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Ray Beltran, Paulus Moses fight to stay relevant in lightweight title bout on ESPN

Photo by Mikey Williams/Top Rank
15
Feb

Ray Beltran and Paulus Moses are nearing the end of their careers, and this could be their final time in the spotlight.

For Beltran, it’s his fourth opportunity to finally call himself champion. And for Moses, it’s a chance to once again put a belt around his waist. They’ll vie for the WBO vacant lightweight title Friday on ESPN in Reno, Nevada, and the loser’s outlook will be grim.

Beltran will turn 37 in July, and it’s not likely he would receive yet another shot at a title if he comes up short. Moses is four months shy of his 40th birthday, and this will be his American debut.

A win for either man and the paydays a champion commands will follow. But more importantly, relevancy in a sport that is quick to forget.



“You can’t fall asleep with any of your opponent, I don’t take him light, I take him very serious,” Beltran told RingTV.com. “He’s a tough opponent, he has a lot of experience, he’s a former world champion. He’s been there with some big fights, and I expect a hard fight with him. My opponent is coming to win.”

Beltran (34-7-1, 21 knockouts) was shutout by Terence Crawford in a November 2014 title fight, and the Mexican’s next outing went even more poorly. He found himself in another title fight, but Beltran missed weight, and then was caught with the steroid stanozol in his system.

He was subsequently suspended, but since his return, Beltran has been on a tear. He scored four consecutive wins inside the distance, including victories on HBO over Mason Menard and Jonathan Maicelo. Beltran was forced to go the distance in his last bout, a decision victory over Bryan Vasquez.

But there’s still one fight that weights on Beltran’s mind. He travelled to Scotland in September 2013, broke Ricky Burns’ jaw and dropped the lightweight titleholder, but only mustered a draw. Beltran should already be champion, but the judges robbed him.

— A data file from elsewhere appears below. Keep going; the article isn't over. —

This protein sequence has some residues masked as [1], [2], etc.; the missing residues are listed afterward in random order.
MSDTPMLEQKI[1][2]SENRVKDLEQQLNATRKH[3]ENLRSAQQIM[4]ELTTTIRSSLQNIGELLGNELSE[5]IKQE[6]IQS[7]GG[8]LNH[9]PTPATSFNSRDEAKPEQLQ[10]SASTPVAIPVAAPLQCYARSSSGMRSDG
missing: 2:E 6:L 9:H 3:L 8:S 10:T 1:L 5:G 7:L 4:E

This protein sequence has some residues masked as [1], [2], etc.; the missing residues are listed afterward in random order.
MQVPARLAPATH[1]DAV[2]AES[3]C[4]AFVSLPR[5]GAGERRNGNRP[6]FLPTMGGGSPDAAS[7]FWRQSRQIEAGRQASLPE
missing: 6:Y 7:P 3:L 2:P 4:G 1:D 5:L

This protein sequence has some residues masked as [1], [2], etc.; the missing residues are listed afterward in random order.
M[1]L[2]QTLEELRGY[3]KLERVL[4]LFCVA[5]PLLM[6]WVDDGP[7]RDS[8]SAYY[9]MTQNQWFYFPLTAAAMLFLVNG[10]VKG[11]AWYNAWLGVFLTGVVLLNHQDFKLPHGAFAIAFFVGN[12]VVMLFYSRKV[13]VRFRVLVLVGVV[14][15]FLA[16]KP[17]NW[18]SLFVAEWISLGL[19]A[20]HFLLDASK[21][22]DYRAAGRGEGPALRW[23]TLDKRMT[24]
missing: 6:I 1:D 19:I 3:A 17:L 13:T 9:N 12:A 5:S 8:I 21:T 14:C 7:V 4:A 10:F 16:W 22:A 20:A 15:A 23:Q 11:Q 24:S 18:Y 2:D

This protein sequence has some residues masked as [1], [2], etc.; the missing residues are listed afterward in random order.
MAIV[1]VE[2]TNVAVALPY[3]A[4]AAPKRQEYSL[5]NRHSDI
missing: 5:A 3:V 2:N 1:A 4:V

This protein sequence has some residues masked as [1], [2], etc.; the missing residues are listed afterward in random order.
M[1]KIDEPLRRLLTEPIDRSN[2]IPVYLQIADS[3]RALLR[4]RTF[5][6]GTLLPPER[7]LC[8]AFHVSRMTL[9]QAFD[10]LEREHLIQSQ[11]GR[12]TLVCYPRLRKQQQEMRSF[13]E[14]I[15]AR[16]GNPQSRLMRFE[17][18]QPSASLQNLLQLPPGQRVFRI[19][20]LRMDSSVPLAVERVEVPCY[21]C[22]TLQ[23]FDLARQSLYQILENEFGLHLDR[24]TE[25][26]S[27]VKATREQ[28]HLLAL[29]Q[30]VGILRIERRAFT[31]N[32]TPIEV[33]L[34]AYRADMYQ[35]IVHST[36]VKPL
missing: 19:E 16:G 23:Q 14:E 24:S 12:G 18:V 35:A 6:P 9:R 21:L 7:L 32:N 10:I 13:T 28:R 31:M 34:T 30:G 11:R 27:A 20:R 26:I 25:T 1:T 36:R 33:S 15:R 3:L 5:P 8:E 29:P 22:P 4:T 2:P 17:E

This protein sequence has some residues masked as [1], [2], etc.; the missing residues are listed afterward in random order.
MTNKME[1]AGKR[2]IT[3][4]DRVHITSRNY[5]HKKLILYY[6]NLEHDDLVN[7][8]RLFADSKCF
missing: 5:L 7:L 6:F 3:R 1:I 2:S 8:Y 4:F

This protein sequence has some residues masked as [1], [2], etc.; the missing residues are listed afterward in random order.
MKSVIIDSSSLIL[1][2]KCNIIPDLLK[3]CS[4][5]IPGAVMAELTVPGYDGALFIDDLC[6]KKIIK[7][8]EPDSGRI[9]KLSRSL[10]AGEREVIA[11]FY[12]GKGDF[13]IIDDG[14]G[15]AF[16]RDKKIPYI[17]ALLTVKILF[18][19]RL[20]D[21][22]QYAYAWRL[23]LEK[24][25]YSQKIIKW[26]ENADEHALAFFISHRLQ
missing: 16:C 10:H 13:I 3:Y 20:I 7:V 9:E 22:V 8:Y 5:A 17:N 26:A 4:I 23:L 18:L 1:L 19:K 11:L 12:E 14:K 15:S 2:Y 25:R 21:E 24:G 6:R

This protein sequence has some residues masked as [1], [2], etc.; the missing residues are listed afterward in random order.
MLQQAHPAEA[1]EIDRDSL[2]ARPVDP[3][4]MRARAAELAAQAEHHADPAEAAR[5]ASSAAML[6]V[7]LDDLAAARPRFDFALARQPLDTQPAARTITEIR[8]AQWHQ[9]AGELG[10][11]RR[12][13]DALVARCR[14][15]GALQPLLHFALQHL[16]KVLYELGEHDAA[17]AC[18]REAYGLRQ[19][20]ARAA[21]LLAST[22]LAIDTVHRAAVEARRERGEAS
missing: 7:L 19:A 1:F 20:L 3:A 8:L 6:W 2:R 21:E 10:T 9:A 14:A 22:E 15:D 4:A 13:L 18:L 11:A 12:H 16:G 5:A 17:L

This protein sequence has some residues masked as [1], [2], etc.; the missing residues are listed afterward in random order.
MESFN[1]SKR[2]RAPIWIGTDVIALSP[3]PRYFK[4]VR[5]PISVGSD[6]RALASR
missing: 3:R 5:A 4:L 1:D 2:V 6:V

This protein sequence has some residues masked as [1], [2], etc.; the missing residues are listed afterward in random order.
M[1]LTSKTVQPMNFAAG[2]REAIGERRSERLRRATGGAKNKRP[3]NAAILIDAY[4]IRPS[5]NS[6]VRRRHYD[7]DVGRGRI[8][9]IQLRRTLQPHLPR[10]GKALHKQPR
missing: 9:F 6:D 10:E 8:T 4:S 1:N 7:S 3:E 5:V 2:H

Beltran has been struggling his whole life, from a poor boy growing up in Los Mochis, Mexico, to a man fighting for his green card in America. He’s struggled to shed the sparring partner he obtained during years helping Manny Pacquiao prepare for his superfights. He has another chance Friday.

“Like every experience in your life, it makes you who you are right now, it makes you stronger,” said Beltran, THE RING’s No. 3 lightweight. ” … It was a struggle in general, the way i grew up. The way my boxing career’s been. I wasn’t given anything.

“Things have been taken away from me — victoires. It made me more aggressive and hungry to reach my goals and get what I believe I deserve. I deserve to be a world champion.”

So Beltran changed his style and became more aggressive in an attempt to take the judges out of the equation. But Moses stands in his way, ready to once again feel what Beltran never has.

Moses (40-3, 25 KOs) earned the right to call himself champion after he topped Yusuke Kobori in 2009. He fought again in Japan with a successful defense, but was knocked out by Miguel Acosta in Namibia in his third title fight.

He earned another shot in 2012, but dropped a decision to Burns. And ever since, he’s been competing on the fringes of the sport, fights in Africa against limited opposition.

Now, he has a chance to once again be noticed.

“I’m a chief of police in my country, and I deal with tough guys all the time. Beltran will not be any different,” said Moses, who accompanied training mate Julius Indongo for his fight with Crawford in August. “He is an experienced fighter that has faced a lot of good opponents, but I’m here to fight and take the title back home with me.”

Mike Coppinger is the Senior Writer for RingTV.com. Follow him on Twitter: @MikeCoppinger

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